If you hate it, that's your loss.

You've seen this so many times in movies and television: A predator drives around in a nondescript car, sizing up potential victims of the opposite sex with a coolly appraising eye. Is this one gullible? Is this one lonely enough? Would anyone miss this one? In Under the Skin, the predator is Scarlett Johansson, buried deep in a huge brown fur coat and a black wig, and she's scouring the streets looking for young men to lure and kill. Her purposes are nefarious, but this isn't anything so simple or so banal as a gender-flipped serial-killer film. In fact, Under the Skin isn't like anything you've ever seen before. Director and co-screenwriter Jonathan Glazer isn't interested in relaying a traditional narrative, and those with low tolerance for repetition or abstraction will absolutely hate it.

That's their loss.

Glazer's third film after Sexy Beast and Birth is intentionally aggressive toward its viewers. Composer Mica Levi's score is filled with keening whines, jittery violins, and droning, mechanical noises hovering in the background. At least three times, the camera passes over scenes that can only be described as nightmarish—as in, scenes that can and will inspire nightmares—with something akin to Johansson's dispassionate eye. There is nudity, and sex, and even a sensual cake-eating scene, but none of it is pleasurable. The nakedness is that of the morgue, or the operating room, and the food is not so much spat out as rejected like a bad organ. Everything you see, from the rugged countryside of Scotland to the faces of unsuspecting extras, has something wrong with it. It occurs to you that maybe the flaw isn't in the thing you're looking at, but the way you're doing the looking. This is a film about watching, and the violence that watching can do.

Glazer has an unsettling tendency to put the thing you want to stare at directly in the dead center of the frame at all times: the glossy helmet of a motorcyclist; the imperceptibly twitching green of Johansson's iris; the fragile heads of potential victims as they walk down the street, being scouted without their knowledge. I can't recall the last time a director tried so hard to give the viewer exactly what they think they want to see, front and center. It's an unsettling feeling, even more so because Glazer dips the rest of the film in velvety blacks that swallow the objects of our attention whole, leaving an absolute void. Sometimes people sink into the darkness and then pop right out. Sometimes they disappear forever.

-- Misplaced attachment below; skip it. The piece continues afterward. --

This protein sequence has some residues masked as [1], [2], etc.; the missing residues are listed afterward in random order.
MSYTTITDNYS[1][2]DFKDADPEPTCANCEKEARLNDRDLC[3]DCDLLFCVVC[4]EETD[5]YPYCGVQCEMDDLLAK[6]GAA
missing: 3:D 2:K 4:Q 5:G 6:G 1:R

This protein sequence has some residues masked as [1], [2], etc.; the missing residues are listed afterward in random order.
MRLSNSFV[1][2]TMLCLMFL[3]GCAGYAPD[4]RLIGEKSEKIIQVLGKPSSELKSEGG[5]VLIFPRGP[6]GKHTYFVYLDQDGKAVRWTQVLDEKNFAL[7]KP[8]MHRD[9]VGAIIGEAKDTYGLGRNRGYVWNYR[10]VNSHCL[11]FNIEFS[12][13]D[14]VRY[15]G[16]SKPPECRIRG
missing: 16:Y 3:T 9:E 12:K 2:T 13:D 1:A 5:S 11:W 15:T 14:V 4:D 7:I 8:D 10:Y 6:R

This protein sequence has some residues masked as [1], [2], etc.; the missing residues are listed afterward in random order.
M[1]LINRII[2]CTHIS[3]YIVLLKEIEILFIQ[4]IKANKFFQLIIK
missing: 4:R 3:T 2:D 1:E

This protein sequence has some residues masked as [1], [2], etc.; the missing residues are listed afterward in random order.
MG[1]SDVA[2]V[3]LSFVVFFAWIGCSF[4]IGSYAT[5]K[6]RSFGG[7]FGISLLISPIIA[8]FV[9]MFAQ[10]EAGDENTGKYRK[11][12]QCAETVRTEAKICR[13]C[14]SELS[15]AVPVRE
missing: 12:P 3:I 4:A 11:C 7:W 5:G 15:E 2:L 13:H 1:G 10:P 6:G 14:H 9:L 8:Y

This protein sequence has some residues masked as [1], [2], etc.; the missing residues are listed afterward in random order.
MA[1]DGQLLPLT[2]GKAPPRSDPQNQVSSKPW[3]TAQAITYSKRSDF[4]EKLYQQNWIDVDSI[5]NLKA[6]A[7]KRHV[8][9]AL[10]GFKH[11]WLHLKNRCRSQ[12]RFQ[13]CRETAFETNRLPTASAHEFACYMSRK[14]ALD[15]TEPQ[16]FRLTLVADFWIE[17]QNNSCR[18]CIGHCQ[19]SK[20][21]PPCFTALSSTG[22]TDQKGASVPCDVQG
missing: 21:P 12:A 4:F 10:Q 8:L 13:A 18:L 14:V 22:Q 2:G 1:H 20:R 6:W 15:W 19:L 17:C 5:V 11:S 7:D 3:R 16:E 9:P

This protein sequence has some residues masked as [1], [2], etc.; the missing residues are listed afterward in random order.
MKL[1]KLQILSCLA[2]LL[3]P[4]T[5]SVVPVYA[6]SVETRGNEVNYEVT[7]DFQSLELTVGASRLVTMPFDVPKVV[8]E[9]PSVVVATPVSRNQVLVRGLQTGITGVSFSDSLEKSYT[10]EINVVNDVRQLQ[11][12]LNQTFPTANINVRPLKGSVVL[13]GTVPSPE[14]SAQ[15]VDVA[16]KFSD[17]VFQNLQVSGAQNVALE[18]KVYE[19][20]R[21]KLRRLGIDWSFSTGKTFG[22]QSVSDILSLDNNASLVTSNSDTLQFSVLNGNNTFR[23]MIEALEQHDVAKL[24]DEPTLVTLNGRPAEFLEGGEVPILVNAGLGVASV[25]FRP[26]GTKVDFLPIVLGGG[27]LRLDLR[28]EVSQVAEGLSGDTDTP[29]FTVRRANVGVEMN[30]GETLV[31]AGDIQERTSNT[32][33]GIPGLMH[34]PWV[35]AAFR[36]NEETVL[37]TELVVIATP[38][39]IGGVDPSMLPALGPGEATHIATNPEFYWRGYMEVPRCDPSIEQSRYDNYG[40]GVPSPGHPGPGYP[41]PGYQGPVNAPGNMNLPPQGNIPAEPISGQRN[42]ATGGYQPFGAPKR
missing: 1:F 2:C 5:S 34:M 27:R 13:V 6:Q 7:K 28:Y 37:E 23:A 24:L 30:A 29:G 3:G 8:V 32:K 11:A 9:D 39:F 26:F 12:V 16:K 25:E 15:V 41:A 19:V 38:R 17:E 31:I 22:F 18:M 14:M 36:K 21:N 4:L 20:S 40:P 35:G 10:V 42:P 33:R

The novel Under the Skin is based on is science fiction, and the film and the book share a basic DNA. But Michel Faber's novel is a twisty and endlessly surprising journey through genre that toys with its readers' allegiances, while Glazer's film feels like a puzzle that doesn't want to be solved. Johansson does incredible work: With very few lines and directions that undoubtedly involve the word "less" at every opportunity—less action, less life, less empathy—she creates a character that guides us on a tourist's journey through hell and then just leaves us there to fend for ourselves.

The terrors that Glazer shows us pale in comparison to the ones we don't see. A potentially brutal attack is coolly sidestepped and then immediately forgotten; one character's salvation is snipped short offscreen. Under the Skin walks a fine balance between accusing your gaze of causing pain and reminding you that all you can do is watch, helplessly, as a chilly universe unfolds exactly as it had to. We're guilty and innocent, victim and aggressor at the same time. recommended